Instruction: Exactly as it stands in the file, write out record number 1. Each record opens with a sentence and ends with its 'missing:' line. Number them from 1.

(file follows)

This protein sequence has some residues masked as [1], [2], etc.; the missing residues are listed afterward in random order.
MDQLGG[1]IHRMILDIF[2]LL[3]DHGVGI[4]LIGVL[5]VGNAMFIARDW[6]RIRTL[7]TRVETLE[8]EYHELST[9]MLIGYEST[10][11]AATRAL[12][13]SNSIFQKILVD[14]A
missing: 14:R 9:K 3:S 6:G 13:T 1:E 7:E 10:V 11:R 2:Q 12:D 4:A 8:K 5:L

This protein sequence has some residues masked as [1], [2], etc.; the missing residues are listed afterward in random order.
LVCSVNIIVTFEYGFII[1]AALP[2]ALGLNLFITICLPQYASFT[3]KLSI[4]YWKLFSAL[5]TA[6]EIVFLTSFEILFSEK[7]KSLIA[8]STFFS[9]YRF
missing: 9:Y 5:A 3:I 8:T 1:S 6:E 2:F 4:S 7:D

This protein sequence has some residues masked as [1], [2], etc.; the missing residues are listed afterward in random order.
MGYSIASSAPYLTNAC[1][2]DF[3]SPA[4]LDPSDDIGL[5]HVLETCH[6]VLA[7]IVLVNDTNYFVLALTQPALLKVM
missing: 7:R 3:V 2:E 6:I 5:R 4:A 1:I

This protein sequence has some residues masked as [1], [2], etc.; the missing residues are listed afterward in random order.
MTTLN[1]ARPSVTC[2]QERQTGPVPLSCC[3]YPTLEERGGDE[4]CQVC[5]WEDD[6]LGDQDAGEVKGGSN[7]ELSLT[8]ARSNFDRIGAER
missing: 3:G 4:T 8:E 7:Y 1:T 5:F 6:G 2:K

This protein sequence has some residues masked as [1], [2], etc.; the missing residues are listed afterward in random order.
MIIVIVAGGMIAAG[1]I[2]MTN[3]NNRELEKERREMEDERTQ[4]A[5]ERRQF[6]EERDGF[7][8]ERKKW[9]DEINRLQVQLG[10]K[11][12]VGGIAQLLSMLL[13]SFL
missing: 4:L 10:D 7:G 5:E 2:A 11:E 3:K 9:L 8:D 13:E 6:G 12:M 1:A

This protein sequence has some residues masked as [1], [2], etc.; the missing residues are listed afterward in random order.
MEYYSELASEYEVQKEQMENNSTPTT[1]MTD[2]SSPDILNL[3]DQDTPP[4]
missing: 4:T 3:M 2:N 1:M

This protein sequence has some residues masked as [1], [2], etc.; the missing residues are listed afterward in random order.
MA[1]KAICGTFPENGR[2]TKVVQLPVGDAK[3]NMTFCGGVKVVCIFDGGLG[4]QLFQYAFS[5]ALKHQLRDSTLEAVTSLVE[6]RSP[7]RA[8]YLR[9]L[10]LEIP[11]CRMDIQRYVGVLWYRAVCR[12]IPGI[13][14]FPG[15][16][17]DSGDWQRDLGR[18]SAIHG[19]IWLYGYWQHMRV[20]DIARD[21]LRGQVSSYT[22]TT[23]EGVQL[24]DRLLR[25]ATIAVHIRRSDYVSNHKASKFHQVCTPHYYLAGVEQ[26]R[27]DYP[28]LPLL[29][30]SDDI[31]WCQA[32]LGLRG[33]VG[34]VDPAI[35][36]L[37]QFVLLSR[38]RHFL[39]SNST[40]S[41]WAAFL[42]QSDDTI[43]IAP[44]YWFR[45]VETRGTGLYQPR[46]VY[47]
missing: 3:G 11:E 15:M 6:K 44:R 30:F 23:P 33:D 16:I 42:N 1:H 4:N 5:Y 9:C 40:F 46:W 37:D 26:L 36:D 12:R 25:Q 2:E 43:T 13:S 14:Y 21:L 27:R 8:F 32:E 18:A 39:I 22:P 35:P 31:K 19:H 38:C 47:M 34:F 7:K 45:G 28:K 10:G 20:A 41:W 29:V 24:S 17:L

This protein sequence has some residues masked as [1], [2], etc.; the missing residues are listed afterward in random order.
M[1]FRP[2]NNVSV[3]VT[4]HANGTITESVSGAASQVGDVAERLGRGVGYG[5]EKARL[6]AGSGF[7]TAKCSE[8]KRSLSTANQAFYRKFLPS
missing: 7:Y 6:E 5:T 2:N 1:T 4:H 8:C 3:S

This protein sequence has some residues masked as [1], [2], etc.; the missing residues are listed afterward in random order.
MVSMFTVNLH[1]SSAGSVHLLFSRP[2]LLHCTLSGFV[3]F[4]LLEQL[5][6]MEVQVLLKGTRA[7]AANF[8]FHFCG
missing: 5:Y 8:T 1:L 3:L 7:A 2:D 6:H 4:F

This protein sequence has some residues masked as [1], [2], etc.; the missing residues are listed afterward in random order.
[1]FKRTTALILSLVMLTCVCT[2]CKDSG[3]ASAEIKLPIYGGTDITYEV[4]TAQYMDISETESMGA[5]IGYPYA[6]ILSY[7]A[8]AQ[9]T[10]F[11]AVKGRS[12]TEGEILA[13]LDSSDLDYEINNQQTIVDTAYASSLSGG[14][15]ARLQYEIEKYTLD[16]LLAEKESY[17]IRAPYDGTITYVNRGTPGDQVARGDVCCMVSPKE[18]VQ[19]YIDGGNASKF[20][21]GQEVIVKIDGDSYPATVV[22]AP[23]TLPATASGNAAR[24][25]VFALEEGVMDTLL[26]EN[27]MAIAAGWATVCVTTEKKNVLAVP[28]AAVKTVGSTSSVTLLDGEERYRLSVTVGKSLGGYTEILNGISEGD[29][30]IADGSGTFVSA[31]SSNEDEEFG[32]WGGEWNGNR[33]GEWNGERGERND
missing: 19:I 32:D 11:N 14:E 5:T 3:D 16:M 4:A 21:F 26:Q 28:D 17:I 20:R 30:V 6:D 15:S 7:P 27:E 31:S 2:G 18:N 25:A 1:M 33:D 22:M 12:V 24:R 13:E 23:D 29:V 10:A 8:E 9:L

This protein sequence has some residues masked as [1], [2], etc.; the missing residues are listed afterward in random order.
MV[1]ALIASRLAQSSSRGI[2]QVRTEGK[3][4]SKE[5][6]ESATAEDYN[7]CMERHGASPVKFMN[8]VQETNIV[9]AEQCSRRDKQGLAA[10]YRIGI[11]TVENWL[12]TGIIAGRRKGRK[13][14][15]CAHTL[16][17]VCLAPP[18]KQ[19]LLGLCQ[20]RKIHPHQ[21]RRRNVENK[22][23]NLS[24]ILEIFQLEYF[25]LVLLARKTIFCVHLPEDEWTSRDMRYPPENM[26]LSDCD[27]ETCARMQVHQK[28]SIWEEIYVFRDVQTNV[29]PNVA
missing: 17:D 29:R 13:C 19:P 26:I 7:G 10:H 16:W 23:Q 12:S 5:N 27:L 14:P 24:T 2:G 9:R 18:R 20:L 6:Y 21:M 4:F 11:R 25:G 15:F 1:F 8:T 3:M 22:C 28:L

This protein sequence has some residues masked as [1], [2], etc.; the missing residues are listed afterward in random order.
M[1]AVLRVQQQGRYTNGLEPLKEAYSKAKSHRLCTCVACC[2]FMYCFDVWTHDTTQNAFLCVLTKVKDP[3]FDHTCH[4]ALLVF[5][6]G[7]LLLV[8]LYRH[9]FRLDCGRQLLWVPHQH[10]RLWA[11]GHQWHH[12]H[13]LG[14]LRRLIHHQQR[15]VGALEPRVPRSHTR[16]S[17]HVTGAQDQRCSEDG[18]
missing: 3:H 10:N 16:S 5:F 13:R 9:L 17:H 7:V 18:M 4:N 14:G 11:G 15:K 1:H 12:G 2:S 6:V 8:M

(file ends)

This protein sequence has some residues masked as [1], [2], etc.; the missing residues are listed afterward in random order.
MDQLGG[1]IHRMILDIF[2]LL[3]DHGVGI[4]LIGVL[5]VGNAMFIARDW[6]RIRTL[7]TRVETLE[8]EYHELST[9]MLIGYEST[10][11]AATRAL[12][13]SNSIFQKILVD[14]A
missing: 14:R 9:K 3:S 6:G 13:T 1:E 7:E 10:V 11:R 2:Q 12:D 4:A 8:K 5:L